The Physics Department Astrophysics Seminar is held at 1:45pm on Wednesdays in Room 2165 of the New Physics Building.
September 6: Shun-Pei Miao (NCKU) Title: Electrodynamic Effects of Inflationary Gravitons Abstract:   I begin by describing the origin of big IR effects during primordial inflation. I then review a series of works on EM + GR from flat space to de Sitter, commenting in particular on the issue of gauge dependence. Finally, I make a conjecture for resolving the issue, and present the latest work which has been done to test this conjecture.
September 27: Special Event: Academic Jobs Panel
October 4: Richard Woodard (UF Physics) Title: MOND Cosmology Abstract:   MOND is a phenomenological model which modifies the extreme weak field regime of Newtonian gravity so as to explain galactic rotation curves without dark matter. If correct, it must be the non-relativistic, static limit of some relativistic modified gravity theory. I show how the only possible metric-based modification of gravity is nonlocal, and I construct the action using the Tully-Fisher relation and weak lensing. Then I explore the consequences of this model for cosmology. This talk is based on three arXiv papers: 1106.4984, 1405.0393 and 1608.07858.
October 11: Adrian Hamers (IAS) Title: Dynamics around supermassive black holes: from mpc to kpc Abstract:   We consider orbital dynamics at various scales around supermassive black holes (MBHs) with masses comparable to the MBH in the Milky Way Galactic Center (GC). First, we address the relativistic regime within a few mpc from the MBH. In this regime, orbital diffusion is affected by relativistic precession which has implications for the evolution of stars like the S-stars, and for the rates of inspirals of compact objects onto the MBH (i.e., EMRIs). Second, we consider the X-ray and near-IR flares that are observed from the MBH in the GC on an approximately daily basis. A proposed origin for these flares is the tidal disruption of large (> 10 km radius) planetesimals, and we study the dynamics of such planetesimals in the GC at the parsec scale, giving clues into their origin. Lastly, we venture to larger scales of up to a kpc from the MBH and consider relaxation of objects, in particular binary stars, due to transient nuclear spiral arms. We show how this relaxation process can enhance the disruption rates of stellar binaries, with implications for the orientation of hypervelocity stars originating from the GC.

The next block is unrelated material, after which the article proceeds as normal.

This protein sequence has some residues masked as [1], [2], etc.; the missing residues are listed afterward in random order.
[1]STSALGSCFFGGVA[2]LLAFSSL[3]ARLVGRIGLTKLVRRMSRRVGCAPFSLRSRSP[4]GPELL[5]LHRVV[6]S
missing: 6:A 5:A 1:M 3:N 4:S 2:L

October 17: Special Event (12:45pm, Bryant Space Center Rm. 217) Title: Discussion of LIGO results Abstract: Steve Eikenberry will lead a discussion about the discovery of a binary neutron star merger by LIGO. (*Note the unusual time and location.*)
October 25: Cole Miller (Univ. of Maryland) Title: When Neutron Stars Collide Abstract: On August 17, gravitational waves and gamma rays from a merger of two neutron stars reached the Earth. Over the next several weeks, astronomers studied this event across the electromagnetic spectrum, leading to remarkable confirmation of predictions and also some fascinating new puzzles to consider. I will share some perspectives about the importance of the observations in many subjects: from tests of theories of strong gravity to the structure of neutron stars to the nature of short gamma-ray bursts and the production of heavy elements. I will also speculate about the return we can expect from gravitational wave observing runs in the coming years.
November 8: Steffen Aksteiner (Princeton)
November 15: Desika Narayanan (UF Astronomy)
November 22: No seminar -- Thanksgiving week
November 29: Jack Hewitt (Univ. of North Florida)
Students may receive credit for attending this seminar by registering for PHY 6391.
Astronomy Department Colloquium
Other Physics Department Seminars and Events
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